Jordan says Israel-UAE deal hinges on future Israel steps
As part of the deal, Israel said it would "suspend" annexing swathes of the occupied West Bank.
But Safadi, who did not welcome or reject the agreement, said that "the impact of the deal on peace efforts is linked to the actions Israel will take".
He said the Jewish state must end its "illegal actions" and its "violations of Palestinian rights".
He also urged Israel to engage in "direct, serious and active peace negotiations on the basis of a two-state solution" between Israel and the Palestinians.
Read more: Will annexation mark the end of Jordan's peace treaty with Israel?
Jordan in 1994 became the second Arab country, after Egypt, to signed a peace treaty with Israel. More than half of the tiny kingdom's population is of Palestinian descent.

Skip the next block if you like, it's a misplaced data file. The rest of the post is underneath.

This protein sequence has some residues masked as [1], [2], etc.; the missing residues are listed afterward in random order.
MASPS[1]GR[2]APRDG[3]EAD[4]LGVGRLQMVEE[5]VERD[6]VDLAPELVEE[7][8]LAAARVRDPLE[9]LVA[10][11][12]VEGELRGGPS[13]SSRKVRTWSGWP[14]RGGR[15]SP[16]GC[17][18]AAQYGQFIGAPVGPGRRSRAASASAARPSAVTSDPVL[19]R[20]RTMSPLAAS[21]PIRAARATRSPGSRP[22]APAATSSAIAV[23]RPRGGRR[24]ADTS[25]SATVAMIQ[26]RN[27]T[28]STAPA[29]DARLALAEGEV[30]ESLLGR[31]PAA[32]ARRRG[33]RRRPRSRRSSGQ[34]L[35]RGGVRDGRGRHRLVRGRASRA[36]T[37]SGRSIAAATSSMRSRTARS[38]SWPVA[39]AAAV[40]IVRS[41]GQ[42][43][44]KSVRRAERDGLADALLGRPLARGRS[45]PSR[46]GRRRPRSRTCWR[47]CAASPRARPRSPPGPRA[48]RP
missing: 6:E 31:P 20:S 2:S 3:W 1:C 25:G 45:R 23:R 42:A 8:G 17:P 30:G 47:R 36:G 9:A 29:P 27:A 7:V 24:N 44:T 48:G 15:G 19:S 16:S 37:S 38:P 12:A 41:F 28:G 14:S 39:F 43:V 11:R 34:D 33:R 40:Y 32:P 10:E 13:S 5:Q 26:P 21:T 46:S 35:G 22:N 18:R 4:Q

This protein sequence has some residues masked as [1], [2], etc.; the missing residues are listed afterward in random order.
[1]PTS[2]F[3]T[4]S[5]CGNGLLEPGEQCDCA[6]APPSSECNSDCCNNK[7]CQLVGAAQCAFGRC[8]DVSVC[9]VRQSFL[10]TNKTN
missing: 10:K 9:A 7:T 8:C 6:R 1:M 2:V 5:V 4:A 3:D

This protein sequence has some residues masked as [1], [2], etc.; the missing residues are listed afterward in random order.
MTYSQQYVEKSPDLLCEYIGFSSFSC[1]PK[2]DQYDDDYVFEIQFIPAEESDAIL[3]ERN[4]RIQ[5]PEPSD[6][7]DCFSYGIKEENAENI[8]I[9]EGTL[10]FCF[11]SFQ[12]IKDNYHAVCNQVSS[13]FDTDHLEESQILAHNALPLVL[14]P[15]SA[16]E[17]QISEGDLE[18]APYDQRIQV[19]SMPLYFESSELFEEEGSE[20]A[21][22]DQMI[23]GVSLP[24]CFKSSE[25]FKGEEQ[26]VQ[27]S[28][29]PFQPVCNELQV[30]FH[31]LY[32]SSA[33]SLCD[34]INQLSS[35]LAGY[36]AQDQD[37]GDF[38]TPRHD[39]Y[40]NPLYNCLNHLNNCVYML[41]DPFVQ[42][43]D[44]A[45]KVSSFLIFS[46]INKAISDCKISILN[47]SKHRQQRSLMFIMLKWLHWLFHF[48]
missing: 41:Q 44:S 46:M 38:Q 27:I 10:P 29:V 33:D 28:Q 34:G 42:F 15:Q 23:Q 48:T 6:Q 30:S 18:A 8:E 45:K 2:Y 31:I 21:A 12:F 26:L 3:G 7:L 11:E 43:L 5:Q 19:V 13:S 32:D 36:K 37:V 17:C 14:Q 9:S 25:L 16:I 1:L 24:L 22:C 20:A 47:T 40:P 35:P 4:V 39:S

Earlier this year, after US President Donald Trump gave Israel the green light to annex parts West Bank territory and Jewish settlements there, Jordan reacted angrily, with King Abdullah II warning of a "massive conflict" if the plan went ahead.
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Safadi said on Thursday that Jordan backs "any real effort that contributes to achieving comprehensive and just peace that ends Israeli occupation and meets the legitimate rights of the Palestinian people".
The kingdom, he added, will continue to work with its allies toward that goal.
But he insisted that the region was facing a "crossroads: either peace... or a conflict which Israel will be responsible for".
Bahrain and Egypt have welcomed the normalisation pact, which has been rejected by the Palestinian Authority and its rival, the militant group Hamas.
Egypt and Jordan were formerly the only Arab states to have peace agreements with Israel.
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